The sustainability of many reservoirs is threatened by sedimentation. The need for active sediment handling using sediment bypass tunnels (SBT), or sediment flushing and sluicing facilities (SFSF), amongst others, will consequently increase considerably in the future to maintain reservoir sustainability as well as sediment connectivity. However, high speed flows and high sediment transport rates can cause severe hydro-abrasion at such hydraulic structures as well as river bed incision. Better understanding of the abrasion mechanics and development of a realistic abrasion model are keys for both design and sustainable use of hydraulic structures, and for landscape evolution modelling. The project aims at improving knowledge on the physical processes of turbulent flow characteristics, bedload particle motion, and hydro-abrasion and their interrelations in high speed flows. Finally, an abrasion model to forecast hydro-abrasion at both laboratory and prototype scales will be developed. The project is of prime importance for hydropower companies, hydraulic engineers, and agencies dealing with energy, water supply and environment as well as for the research community.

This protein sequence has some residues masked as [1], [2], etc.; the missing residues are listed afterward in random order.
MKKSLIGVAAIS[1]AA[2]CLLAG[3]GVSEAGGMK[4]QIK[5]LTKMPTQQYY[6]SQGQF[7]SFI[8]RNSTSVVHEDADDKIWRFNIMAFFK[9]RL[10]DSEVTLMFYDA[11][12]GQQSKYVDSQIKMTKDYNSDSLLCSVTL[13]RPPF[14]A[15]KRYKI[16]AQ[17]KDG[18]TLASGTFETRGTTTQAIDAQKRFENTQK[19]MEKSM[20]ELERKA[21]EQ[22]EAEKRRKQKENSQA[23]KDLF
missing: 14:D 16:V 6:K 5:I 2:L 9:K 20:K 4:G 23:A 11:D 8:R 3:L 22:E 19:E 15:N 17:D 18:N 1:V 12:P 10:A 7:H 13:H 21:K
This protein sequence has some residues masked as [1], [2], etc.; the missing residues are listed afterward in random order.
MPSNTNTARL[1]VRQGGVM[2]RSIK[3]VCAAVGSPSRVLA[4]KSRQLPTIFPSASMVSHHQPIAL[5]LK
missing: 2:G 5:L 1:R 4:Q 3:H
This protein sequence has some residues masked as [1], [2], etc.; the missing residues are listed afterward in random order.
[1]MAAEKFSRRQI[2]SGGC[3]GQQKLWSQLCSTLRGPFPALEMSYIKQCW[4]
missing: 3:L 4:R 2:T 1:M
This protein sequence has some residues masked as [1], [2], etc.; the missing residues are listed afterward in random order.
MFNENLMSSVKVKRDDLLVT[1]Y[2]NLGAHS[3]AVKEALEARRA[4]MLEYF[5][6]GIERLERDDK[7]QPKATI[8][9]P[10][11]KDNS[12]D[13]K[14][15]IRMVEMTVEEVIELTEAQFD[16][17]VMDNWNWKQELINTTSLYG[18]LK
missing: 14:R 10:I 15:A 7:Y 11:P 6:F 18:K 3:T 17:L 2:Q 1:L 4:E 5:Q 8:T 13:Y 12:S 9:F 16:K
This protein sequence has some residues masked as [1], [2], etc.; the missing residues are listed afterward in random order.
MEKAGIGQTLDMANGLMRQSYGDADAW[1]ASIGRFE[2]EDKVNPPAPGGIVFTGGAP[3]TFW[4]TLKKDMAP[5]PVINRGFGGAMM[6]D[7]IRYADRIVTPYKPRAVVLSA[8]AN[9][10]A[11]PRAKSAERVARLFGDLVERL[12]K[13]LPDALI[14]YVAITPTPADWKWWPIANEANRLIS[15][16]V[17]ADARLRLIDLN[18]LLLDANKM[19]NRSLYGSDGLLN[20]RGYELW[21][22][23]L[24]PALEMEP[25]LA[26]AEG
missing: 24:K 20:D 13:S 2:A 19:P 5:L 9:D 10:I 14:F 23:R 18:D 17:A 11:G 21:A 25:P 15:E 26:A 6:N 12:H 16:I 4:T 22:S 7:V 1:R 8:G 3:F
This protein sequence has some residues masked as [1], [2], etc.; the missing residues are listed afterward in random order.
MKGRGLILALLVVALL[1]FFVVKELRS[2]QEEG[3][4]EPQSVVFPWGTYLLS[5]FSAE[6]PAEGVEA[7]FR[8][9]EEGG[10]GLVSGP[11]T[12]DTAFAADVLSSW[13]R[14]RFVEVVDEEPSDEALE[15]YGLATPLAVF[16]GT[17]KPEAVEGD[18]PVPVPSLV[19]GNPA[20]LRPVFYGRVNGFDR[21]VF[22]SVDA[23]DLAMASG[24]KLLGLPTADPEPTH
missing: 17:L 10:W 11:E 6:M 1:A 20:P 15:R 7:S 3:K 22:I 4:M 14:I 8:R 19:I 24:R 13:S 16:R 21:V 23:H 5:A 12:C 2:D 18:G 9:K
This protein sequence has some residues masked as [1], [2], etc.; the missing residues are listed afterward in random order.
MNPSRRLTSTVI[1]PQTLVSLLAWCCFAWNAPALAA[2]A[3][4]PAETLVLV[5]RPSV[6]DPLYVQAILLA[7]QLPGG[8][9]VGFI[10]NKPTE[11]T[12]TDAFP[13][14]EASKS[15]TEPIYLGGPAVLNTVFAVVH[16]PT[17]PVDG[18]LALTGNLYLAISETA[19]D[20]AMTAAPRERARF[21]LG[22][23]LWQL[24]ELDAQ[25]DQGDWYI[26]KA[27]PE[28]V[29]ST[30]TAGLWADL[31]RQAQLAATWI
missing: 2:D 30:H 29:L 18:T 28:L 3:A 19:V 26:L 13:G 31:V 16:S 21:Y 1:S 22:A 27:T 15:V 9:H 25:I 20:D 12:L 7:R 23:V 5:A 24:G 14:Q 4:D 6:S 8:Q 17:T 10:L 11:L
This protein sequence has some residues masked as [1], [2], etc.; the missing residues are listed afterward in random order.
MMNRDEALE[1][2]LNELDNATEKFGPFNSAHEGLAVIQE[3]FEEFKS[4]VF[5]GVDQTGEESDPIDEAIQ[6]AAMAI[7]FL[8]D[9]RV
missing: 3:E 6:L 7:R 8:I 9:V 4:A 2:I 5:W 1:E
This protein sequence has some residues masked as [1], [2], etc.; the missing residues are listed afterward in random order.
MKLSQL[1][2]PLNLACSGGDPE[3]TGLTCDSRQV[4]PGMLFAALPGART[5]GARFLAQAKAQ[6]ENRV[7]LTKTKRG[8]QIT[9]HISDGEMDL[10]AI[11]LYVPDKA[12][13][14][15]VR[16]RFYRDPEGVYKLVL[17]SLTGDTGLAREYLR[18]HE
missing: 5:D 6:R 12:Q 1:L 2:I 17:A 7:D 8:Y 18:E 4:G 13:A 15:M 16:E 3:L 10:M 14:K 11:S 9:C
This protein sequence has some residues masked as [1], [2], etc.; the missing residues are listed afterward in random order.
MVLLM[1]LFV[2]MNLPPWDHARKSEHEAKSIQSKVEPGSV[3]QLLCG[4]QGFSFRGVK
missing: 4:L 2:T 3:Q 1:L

Invert hydro-abrasion at Palagnedra sediment bypass tunnel (photo: VAW)